Network Refresh: Why You Need a Second Opinion

If you're upgrading your network, it's worthwhile asking others for input in order to avoid a poor or costly design that doesn't serve the needs of your business.

Peter Welcher

March 9, 2018

4 Min Read
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If you were told you had a serious health problem, you’d probably get a second opinion. Why? Money, risk, consequences.

Well, before spending a lot of money on a network refresh, you should probably also get a second opinion, and for the same reasons.

NetCraftsmen frequently sees bills of material that were built by in-house staff and a vendor, without considering what has changed in networking technology, performance, or alternative approaches. All too often, the approach is “replace this box with the new faster equivalent from the vendor.”

Here are some reasons a second opinion might help:

  • Few enterprise tech staff stay current on technology and design. Most don’t have the time. Consultants have to, despite being tight on time.

  • Design techniques and management approaches change. In-house staff may not be aware of all that. Consulting firms have staff who see a lot of sites and designs, and work with varied technology. They generally get early hands-on time with new technologies, or work with leading-edge customers. If your consultants don’t do that, you need new consultants who do.

  • In-house staff may not be experienced with design or aware of all the alternatives. Lately, we have seen over-segmented security designs, or ones where the right NAC solution, or perhaps Cisco ISE, might have used fewer firewalls and cables, and provided less complexity. Admittedly, sometimes new approaches just move the complexity elsewhere, some make it more manageable; it never really goes away.

  • Vendors want to sell you their hardware. We see occasional vendor-driven designs that either:

  • Use way too many devices or oversized devices where not needed, driving cost upward.

  • Push their latest cool proprietary technologies, which may be immature, or may bring. complexity and fragility to your network, or vendor lock-in. Or all of those. You probably want what’s right for your network and Ops team.

  • Vendors push vision, which ignores the cost and robustness of their devices and code. Many are not really enterprise-caliber players. Sorting out what to believe and which products have a proven track record is not something the vendor is going to do.

  • Having said that, asking vendors for their recommendations is another form of second opinion — one that is likely to cost you little, other than time. Can’t hurt, despite the motto “free opinions are worth everything you pay for them.”

  • A good consulting firm (which is not at all the same as a VAR) tries to represent your business’ best interests.


As an example of where “get a second opinion” might come into play: NetCraftsmen runs into sites replacing wireless APs 1-for-1 all the time. That ignores the fact that in the last five to seven years, the technology has changed vastly, the user expectations and application requirements (like Skype for Business or Jabber VoIP over WLAN) have changed, and the original site survey was probably thinner on throughput and coverage than is now appropriate.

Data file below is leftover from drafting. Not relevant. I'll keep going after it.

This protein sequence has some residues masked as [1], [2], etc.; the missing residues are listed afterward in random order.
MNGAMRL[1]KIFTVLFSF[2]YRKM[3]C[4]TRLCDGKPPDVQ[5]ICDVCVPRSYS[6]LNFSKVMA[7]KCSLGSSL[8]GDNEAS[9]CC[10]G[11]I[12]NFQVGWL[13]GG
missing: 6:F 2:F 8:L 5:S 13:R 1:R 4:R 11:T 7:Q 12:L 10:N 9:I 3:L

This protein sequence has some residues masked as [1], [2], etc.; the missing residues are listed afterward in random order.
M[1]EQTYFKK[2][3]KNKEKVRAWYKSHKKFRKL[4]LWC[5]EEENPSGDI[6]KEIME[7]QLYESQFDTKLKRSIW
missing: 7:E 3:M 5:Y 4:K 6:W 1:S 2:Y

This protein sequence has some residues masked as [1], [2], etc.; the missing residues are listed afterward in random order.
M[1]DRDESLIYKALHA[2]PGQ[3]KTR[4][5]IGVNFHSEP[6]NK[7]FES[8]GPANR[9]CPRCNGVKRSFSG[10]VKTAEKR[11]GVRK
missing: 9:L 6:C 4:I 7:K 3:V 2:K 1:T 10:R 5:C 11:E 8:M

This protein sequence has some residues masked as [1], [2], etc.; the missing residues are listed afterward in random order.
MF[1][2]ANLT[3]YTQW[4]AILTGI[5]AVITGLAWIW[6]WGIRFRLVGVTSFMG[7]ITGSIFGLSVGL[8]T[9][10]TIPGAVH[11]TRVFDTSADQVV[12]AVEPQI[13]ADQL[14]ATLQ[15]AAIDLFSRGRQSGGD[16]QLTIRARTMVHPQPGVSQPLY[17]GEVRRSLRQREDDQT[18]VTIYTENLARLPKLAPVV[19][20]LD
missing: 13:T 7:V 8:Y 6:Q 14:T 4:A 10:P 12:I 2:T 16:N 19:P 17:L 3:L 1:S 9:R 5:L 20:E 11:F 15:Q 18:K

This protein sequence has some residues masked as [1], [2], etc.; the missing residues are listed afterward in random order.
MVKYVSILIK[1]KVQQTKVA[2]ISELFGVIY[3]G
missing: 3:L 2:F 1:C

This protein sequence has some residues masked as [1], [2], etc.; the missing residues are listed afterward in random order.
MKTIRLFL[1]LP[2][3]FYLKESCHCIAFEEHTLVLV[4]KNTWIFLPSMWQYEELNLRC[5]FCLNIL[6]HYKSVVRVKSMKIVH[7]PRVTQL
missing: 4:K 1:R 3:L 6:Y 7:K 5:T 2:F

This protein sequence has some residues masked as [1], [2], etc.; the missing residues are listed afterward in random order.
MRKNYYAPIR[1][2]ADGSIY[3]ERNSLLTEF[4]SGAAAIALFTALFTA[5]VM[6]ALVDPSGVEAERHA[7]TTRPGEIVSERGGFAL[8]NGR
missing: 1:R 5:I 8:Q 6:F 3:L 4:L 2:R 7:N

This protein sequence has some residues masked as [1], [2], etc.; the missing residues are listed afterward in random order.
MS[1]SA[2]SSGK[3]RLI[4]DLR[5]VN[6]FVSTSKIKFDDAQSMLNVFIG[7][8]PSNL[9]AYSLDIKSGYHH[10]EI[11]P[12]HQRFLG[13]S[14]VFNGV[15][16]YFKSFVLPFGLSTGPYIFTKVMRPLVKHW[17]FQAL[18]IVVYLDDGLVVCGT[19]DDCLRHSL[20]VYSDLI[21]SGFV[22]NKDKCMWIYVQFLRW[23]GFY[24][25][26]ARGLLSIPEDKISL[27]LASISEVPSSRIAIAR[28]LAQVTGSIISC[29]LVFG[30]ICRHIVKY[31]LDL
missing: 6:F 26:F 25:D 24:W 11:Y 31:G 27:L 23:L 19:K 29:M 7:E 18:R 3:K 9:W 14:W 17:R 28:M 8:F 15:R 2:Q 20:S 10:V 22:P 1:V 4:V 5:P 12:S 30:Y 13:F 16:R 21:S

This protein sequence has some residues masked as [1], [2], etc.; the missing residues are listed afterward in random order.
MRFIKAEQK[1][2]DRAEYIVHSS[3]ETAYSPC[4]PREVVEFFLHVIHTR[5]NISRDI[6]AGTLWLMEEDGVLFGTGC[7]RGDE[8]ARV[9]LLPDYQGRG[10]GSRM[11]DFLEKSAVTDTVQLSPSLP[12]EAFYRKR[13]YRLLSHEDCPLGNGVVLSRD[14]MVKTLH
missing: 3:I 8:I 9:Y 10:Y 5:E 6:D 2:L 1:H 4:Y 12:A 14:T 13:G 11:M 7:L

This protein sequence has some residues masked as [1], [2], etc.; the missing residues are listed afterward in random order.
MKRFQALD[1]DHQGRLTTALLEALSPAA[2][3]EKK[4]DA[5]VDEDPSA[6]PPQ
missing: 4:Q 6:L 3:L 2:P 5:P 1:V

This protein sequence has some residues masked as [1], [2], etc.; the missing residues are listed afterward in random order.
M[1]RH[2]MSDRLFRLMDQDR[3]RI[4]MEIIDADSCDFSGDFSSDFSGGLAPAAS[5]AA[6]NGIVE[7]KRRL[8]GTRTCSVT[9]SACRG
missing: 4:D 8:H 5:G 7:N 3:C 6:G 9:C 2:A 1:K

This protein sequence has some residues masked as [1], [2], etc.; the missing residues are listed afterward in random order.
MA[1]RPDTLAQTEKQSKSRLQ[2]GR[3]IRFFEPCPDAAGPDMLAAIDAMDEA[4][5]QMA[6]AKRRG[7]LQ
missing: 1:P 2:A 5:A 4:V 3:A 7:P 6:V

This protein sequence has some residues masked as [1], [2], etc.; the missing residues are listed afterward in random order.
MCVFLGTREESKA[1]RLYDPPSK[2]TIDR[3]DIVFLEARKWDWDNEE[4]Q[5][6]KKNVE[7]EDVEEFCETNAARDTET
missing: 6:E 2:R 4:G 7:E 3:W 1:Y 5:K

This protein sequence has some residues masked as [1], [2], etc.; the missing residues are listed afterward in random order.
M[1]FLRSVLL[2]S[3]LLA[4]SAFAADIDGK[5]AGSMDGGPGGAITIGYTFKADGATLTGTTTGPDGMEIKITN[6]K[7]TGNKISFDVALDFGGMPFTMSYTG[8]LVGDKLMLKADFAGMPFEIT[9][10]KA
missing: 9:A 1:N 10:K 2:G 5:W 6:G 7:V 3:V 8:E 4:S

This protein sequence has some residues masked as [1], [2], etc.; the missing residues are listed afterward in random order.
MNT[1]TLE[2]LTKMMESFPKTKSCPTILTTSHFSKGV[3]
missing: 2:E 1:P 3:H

Another variant of this is, “We’ll save money and mount the AP ourselves.” It’s not that simple. I keep seeing APs strapped to HVAC ducts or ironwork, or with the wrong orientation, which really degrades the signal. (Serious metal nearby causes RF reflection and multi-pathed signal, reduces the signal-to-noise ratio.)

There are some skills and experience lurking there! Getting it done right, with a post-installation gap survey and placement adjustments, is more likely to produce the best results.



Please note I’m not saying consultants are always right, either (well, except for NetCraftsmen, of course). Consultants are a resource, a second opinion. That opinion should be backed up with analysis of pros/cons/issues and justification. But a design review with alternatives need not be all that costly, especially compared to the costs of getting it wrong.

Here are areas of rapid technological change where your consultant should do some analysis:

  • WAN, IWAN, or SD-WAN — what’s best, what are the other implications?

  • Shift (or not) from a data center-centric WAN network to a colo-based regional strategy?

  • How best to be agile and secure with growing numbers of cloud and SaaS connections, dedicated or over the Internet? Low latency for SaaS and hybrid cloud?

  • Wired or wireless as the primary user connection method?

  • Data center: Two “big” switches versus a “fabric” versus ACI/NSX or other controller-based approach.

  • Campus: Use Rapid Spanning Tree, MLAG, or a fabric/overlay? Tie in NAC technology to automatically determine the appropriate VLAN/VXLAN? Use ISE for Security/Scalable Group Tags?

  • How do I monitor and manage all this?

Some additional thoughts on this topic can be found in a prior blog I wrote about 18 months ago.

This article originally appeared on the NetCraftsmen blog.

About the Author(s)

Peter Welcher

Architect & Infrastructure Practice Lead, NetCraftsmen

Peter Welcher is an architect and the infrastructure practice lead at NetCraftsmen. A principal consultant with broad knowledge and experience in high-end routing and network design, as well as data centers, Pete has provided design advice and done assessments of a wide variety of networks. Pete's certifications include CCIE #1773, CCDP, and CCSI #94014.

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